And as my best friend laughed at my naïve revelation, naturally having been aware of the plight long ago, she told me to look around me. I was so used to the overwhelming borderline-pornographic drawings of women characters at Artist Alley (or the actual pornographic drawings of women characters at Artist Alley) that I’d hardly noticed the lack of alternatives, like a fish asking, “What’s water?”

We’ve come a long way and still have a ways to go. For an angrier article on nerd culture’s frequent mistreatment of women characters, I recommend this here.

I don’t mean to condemn sex or porn. Sexual images and erotica have a longstanding place in comics. But the predominance of very few body types shown as “heroic,” and the particularly persistent minimization of women and girl characters to their attractiveness, sends a harrowing message to we who read them. The range of body types has to expand further than Wolverine-ripped to Hulk-ripped or Carol Danvers-ripped to Jennifer Walters-ripped if we want to change that message. Some character alternatives already exist, and as more are written and drawn I hope we embrace them for their uniqueness and ability rather than the uniform, outdated standard for what a hero should look like.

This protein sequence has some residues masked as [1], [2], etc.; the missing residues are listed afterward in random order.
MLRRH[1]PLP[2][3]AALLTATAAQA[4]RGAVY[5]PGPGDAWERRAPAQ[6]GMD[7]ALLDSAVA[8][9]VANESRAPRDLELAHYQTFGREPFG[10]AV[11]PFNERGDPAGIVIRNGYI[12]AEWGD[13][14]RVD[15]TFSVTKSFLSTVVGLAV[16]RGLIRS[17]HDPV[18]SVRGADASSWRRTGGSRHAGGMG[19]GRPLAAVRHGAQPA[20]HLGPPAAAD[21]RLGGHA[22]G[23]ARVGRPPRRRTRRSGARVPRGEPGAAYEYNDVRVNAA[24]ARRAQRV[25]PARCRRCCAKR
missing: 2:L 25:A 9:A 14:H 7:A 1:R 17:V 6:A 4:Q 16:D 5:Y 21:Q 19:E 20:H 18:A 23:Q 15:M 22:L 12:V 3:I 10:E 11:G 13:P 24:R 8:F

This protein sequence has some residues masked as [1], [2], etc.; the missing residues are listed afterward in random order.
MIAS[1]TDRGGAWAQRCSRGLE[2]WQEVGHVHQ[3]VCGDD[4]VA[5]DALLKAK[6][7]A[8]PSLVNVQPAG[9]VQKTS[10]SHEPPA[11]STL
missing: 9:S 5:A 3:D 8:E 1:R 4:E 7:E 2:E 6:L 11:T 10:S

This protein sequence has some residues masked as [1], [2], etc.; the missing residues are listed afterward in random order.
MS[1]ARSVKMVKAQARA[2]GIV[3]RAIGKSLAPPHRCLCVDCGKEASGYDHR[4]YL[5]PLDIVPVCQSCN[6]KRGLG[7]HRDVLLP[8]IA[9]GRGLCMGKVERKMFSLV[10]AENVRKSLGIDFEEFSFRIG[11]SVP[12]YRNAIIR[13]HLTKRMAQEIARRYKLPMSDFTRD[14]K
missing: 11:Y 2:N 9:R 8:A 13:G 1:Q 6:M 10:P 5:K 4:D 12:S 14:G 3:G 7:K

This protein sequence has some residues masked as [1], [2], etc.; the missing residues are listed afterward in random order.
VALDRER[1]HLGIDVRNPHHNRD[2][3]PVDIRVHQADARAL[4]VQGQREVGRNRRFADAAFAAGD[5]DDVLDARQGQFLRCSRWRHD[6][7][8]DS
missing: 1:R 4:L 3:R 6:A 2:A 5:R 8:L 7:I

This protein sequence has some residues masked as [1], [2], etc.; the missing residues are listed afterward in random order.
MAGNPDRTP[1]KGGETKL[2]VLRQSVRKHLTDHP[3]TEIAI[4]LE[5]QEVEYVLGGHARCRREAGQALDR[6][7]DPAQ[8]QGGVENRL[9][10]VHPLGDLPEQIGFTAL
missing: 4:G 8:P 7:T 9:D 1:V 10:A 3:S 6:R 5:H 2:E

As mainstream comics continue their path towards better and more diverse representation, it’s time that body image and ability join the forefront of the conversation. Until then I’m glad we can look to independent comics to continue on the cutting edge of progress, until maybe one day we’ll have a diverse group of superheroes celebrated for what their bodies can do as much as what they look like. Naked Charles Xavier in a Body Issue, anyone?

4 thoughts on “On Body Image, Diversity, and Comics’ Outdated Standard of Beauty

  1. This is why I enjoy reading manga. There’s no ideal Olympian body type in the genre.